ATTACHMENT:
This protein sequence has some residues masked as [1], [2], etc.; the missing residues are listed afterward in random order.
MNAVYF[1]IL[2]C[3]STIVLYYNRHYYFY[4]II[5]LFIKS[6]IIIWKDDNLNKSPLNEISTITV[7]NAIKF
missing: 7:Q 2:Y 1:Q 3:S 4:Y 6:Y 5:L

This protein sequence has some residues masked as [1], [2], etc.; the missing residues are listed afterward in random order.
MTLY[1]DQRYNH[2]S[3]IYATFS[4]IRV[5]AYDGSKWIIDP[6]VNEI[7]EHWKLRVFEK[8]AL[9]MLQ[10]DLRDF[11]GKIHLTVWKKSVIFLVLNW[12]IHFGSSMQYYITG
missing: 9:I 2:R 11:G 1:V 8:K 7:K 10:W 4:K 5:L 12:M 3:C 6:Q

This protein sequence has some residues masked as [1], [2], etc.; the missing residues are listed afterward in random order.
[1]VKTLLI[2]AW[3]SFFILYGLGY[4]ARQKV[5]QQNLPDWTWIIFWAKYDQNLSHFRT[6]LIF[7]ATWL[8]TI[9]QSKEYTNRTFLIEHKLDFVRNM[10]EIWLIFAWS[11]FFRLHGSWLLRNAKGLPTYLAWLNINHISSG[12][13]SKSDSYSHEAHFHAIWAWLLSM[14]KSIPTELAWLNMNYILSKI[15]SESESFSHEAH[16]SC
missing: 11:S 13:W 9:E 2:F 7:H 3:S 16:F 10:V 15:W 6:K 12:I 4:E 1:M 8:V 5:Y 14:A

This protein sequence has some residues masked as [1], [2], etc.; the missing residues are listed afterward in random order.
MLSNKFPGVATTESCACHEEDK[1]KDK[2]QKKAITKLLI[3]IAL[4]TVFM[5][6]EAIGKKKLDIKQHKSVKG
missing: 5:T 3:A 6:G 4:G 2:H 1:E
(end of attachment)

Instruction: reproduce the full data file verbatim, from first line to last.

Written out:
This protein sequence has some residues masked as [1], [2], etc.; the missing residues are listed afterward in random order.
MNAVYF[1]IL[2]C[3]STIVLYYNRHYYFY[4]II[5]LFIKS[6]IIIWKDDNLNKSPLNEISTITV[7]NAIKF
missing: 7:Q 2:Y 1:Q 3:S 4:Y 6:Y 5:L

This protein sequence has some residues masked as [1], [2], etc.; the missing residues are listed afterward in random order.
MTLY[1]DQRYNH[2]S[3]IYATFS[4]IRV[5]AYDGSKWIIDP[6]VNEI[7]EHWKLRVFEK[8]AL[9]MLQ[10]DLRDF[11]GKIHLTVWKKSVIFLVLNW[12]IHFGSSMQYYITG
missing: 9:I 2:R 11:G 1:V 8:K 7:K 10:W 4:K 5:L 12:M 3:C 6:Q

This protein sequence has some residues masked as [1], [2], etc.; the missing residues are listed afterward in random order.
[1]VKTLLI[2]AW[3]SFFILYGLGY[4]ARQKV[5]QQNLPDWTWIIFWAKYDQNLSHFRT[6]LIF[7]ATWL[8]TI[9]QSKEYTNRTFLIEHKLDFVRNM[10]EIWLIFAWS[11]FFRLHGSWLLRNAKGLPTYLAWLNINHISSG[12][13]SKSDSYSHEAHFHAIWAWLLSM[14]KSIPTELAWLNMNYILSKI[15]SESESFSHEAH[16]SC
missing: 11:S 13:W 9:E 2:F 7:H 3:S 16:F 10:V 15:W 6:K 12:I 4:E 1:M 8:V 5:Y 14:A

This protein sequence has some residues masked as [1], [2], etc.; the missing residues are listed afterward in random order.
MLSNKFPGVATTESCACHEEDK[1]KDK[2]QKKAITKLLI[3]IAL[4]TVFM[5][6]EAIGKKKLDIKQHKSVKG
missing: 5:T 3:A 6:G 4:G 2:H 1:E